It’s no secret that our ankles play an essential role in every step we take, our ability to stay upright, and in performing almost every other physical function on a daily basis. Unfortunately, many people have weak ankles, which can often lead to injuries and chronic pain. Age, weight, footwear, overuse, trauma, and other conditions cause ankle problems. The good news is that we can take control of the health of our ankles by working to make them stronger.

Here is a list of simple, at-home exercises that will lead to healthy and strong ankles.

Movements to Strengthen Your Ankles

Before doing any exercises, make sure to warm up with a low-intensity activity such as walking or riding a stationary bike for a few minutes.

  • Improve balance: Standing upright, slightly lift your left leg off the ground, shifting weight-bearing to your right leg. Hold for a few seconds and then switch legs. As you
    improve, increase the amount of time you balance on each leg.
  • Increase range of motion: while seated, use your foot to write out the letters of the alphabet, leading with the big toe. Keep the movements small so that you are just
    moving your foot and ankle and perform with each foot.
  • Build strength: place 20 marbles (or another small item) on the floor in front of you while seated. Use your toes to pick up and place one marble at a time into a bowl. Repeat with the other foot. A
    similar exercise can be performed with a towel. Placing it in front of your feet while seated, grab the center of the towel with your toes and scrunch it towards you. Repeat
    with the other foot.
  • Step it up a level: once you’re comfortable with the above exercises, you may be ready to progress to doing calf raises. This can be performed by standing on both legs, using a wall or chair for balance, and slowly raising one heel off the ground, then lowering it. Repeat on each leg ten times.

As always, we’re here for you. If your ankle issues persist or worsen, don’t hesitate to schedule an appointment with us today so that we can ensure you’re on the path to healthy feet and ankles.

Balance Foot & Ankle - Ingrown Toenail

Ingrown Toenails: How to Avoid Them and How to Treat Them

Ingrown Toenails: How to Avoid Them and How to Treat Them

One of the most common calls we receive at Balance Foot & Ankle has to do with an issue that can be minimized by slightly modifying the way you maintain your feet. That issue is the development of ingrown toenails. Today we’ll discuss self-care for ingrown toenails, how to spot them and when it’s time to see your doctor.

Ingrown Toenails: How Can I Avoid Them?

Practicing proper self-care for your toenails can prevent ingrown toenails and infections:

  • Avoid trimming the nails too short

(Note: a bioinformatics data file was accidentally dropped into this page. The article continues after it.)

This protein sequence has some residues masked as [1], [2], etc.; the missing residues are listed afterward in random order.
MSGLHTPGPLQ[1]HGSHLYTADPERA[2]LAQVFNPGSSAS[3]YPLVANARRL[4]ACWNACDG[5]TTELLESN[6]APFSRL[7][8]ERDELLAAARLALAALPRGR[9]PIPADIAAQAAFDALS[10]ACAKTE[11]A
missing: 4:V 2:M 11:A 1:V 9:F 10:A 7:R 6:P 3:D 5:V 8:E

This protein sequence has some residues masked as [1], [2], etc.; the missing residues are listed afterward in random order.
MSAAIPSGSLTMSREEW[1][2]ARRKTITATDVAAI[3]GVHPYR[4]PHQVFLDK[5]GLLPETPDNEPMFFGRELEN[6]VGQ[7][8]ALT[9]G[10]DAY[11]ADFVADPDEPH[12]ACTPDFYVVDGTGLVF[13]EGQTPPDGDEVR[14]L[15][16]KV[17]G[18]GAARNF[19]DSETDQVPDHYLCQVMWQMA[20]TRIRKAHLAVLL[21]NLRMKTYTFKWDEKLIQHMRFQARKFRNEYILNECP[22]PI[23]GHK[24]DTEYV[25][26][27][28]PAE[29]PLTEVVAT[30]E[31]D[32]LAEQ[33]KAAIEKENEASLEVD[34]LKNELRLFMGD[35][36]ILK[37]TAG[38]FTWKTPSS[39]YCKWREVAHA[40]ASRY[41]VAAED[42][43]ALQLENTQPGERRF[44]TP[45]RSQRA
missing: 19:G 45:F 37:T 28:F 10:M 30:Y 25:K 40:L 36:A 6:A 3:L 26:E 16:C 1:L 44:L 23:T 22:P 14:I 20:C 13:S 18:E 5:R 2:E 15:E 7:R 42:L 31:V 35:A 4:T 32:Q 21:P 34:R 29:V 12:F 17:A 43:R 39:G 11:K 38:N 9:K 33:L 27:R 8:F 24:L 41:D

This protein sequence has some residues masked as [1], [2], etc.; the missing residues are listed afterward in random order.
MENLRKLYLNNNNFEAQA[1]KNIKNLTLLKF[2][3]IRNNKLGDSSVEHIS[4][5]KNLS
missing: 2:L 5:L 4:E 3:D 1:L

• Trim nails straight across rather than at an angle
  • Utilize sanitary and sharp clippers and tools
  • Wear shoes that fit properly

I Think I Have an Ingrown Toenail: Now What?

If you are experiencing the following symptoms you may be developing an ingrown toenail:

  • Pain
  • Swelling
  • Redness
  • A change in your skin pigmentation along the nail border

If you notice any of these changes, the most important first step is to avoid the temptation to remove the ingrown toenail on your own. This will help you to mitigate a worsening of symptoms or an infection. Instead, try soaking your feet in a warm Epsom salt soak for 15-20 minutes twice per day, applying a topical antibiotic ointment (covered by a Band-Aid), and be sure to call your doctor to schedule an appointment if necessary.

When Should I See a Doctor?

There may also be signs of pus, warmth or red streaking along the toe which may indicate an infection. Should home care fail to alleviate the symptoms or should symptoms worsen, you should schedule an appointment to be seen in the office at which time your doctor will assist in alleviating the symptoms, managing the infection and will discuss an in-office procedure if necessary.

As always, we are here to be sure you are well cared for!

Balance Foot & Ankle - shoes

Finding and Buying Shoes That Fit Properly

Finding and Buying Shoes That Fit Properly

The tell-tale signs of autumn are all around us. School bells ring once again, football games are kicking off, and just about everything comes in pumpkin spice!

As the air turns crisp, and the leaves transform into a prism of color – our wardrobes begin to change in tandem. As that favorite cozy sweater takes the place of breezy summer linens, now is the time to swap out sandals and barefoot behavior for comfortable and smart footwear choices that will have your feet feeling

After a long summer of meticulously pedicured toes in often unsupportive shoe gear, now is the time of year to give those feet much-needed support [and warmth] in boots, sneakers, clogs, etc.

Let’s talk about shoe shopping.

As I often share with my patients, there are several things to consider that go beyond the aesthetic appearance of a shoe when shopping. Whether you are shopping for shoes to get you around campus, for the office, or for weekends with friends – these tips will help keep your feet balanced.